So, there's a lot to be said for that, resurgence of that technology because of the quality of sound you don’t get in modern technology.
David Payne: Interesting.
Eric Carzon: Yeah. It's almost like a luxury product, it's like you drink the $8 bottle of wine, here it is, with Mac and cheese, if you want to heighten the experience every once in a while, or once in a couple of months. You're like, "You know what, in Deloitte a bottle of wine is fine, but I want the $25 bottle of wine tonight. It's special night." Or "I'm feeling like I want to indulge."
Bill Carey: With a $75 bottle.
Eric Carzon: Yeah, so it's like an experience. I would say the other reason I think vinyl records and other retro track is coming back, but it's kind of initiating point to me about vinyl records, because as a library staff member it's also sort of the same thing with paper and books. It's aside from the experience being different we have sort of discovered a sort of dirty little secret of CDs.
It's now that CDs have been around for two decades or more we started to realize that they don’t hold up. Just like cassette tapes, and I love cassette tapes. But the unfortunate fact of cassette tapes is they have a life spam, and it's a limited one. And so CDs as well people have discovered like, "Oh, if I play this CD regularly it will die after 20 years. Like just die and -- once it's dead it's useless."
So, vinyl is a lot like paper, in that it can get useless if you don’t take care of it, or if you abuse it. But if you take care of it we could be playing that vinyl record 300 years from now, just like we can go into a special library and find the Magna Carta from 1,200 years ago, or whatever, and that has its value.
David Payne: Yeah. And even with the scratch or too you can still play a record, and in some way that’s the whole feel of the record, that scratch.
Bill Carey: It is true. And if you get a scratch on the top of a CD you can kill the whole CD.
Eric Carzon: Exactly.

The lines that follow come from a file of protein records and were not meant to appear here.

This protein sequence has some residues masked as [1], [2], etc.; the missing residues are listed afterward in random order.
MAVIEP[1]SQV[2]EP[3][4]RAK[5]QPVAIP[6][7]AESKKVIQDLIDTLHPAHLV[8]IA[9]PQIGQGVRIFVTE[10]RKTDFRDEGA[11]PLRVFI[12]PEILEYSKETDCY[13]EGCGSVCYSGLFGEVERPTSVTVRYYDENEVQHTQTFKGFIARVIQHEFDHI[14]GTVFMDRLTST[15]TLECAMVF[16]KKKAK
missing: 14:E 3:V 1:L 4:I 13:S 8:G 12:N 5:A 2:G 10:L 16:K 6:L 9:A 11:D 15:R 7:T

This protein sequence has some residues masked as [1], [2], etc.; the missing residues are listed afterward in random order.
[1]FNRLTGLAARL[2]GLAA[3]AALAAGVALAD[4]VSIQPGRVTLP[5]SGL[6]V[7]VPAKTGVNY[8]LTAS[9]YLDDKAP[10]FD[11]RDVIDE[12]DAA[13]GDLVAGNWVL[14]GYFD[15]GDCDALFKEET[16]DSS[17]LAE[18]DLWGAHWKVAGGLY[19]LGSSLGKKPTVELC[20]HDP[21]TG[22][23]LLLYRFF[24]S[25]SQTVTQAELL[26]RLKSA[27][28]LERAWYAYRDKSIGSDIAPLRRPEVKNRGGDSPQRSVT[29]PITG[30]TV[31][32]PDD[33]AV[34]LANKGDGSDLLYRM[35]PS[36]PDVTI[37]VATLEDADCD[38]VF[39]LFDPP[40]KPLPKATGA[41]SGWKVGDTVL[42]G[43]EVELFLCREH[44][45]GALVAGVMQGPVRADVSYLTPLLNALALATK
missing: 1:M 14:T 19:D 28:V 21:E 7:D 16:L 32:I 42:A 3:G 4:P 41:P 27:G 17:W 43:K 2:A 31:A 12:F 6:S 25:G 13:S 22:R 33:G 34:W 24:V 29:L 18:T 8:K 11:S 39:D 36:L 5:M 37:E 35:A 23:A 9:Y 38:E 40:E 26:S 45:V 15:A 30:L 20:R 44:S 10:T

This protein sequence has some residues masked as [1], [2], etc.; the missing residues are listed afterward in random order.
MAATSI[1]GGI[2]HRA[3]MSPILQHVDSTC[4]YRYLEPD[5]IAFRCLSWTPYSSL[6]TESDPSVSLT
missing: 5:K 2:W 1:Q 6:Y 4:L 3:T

Bill Carey: Exactly, it can't quite handle it.
Eric Carzon: One of the reasons they used a record for the Voyager probe, so the Voyager is out there, but after 40 years, and what does it have on it? It's got a copper record on it with a makeshift record player, because that is a durable--
Bill Carey: That's right. They did include a record player where they think they wouldn’t have to depend on the aliens to invent something to play it.
David Payne: And now a brief message about MCPL services and resources.
Febe Huezo: Looking for guitar lessons for your child? MCPL has you covered. With artists work you can learn to play a new instrument, take voice lessons or try something special like jazz piano lessons. Sign up today it's free with your library card. For more information about artist work check out the link on this episode show notes.
David Payne: Now back to our program.
Julie Dina: So here we are in 2018 talking about vinyl records, retro tech devices, and I can see the excitement between Eric and Bill. I can see the excitement in you guys. Is there any particular favorite device that actually made a comeback that you guys were like, "Oh my god, I’m so glad this is here."
Bill Carey: I’m actually shocked that vinyl records came back, because I thought it was going to be too expensive, too -- But it's actually a boon for the music industry, if you think about it. Vinyl records couldn't be copied easily, even though you could make tapes of them and cassettes, they didn’t quite sound the same.
And when CDs came out that was like the big loss for the record industry. They thought, "You will make all this money on CDs." They were cheaper to make, they could put them out, but the fact that it's digital and all of a sudden with the internet and people are having more powerful PCs you can download these digital files, all the music is available and can be copied and pirated that hurt the music industry.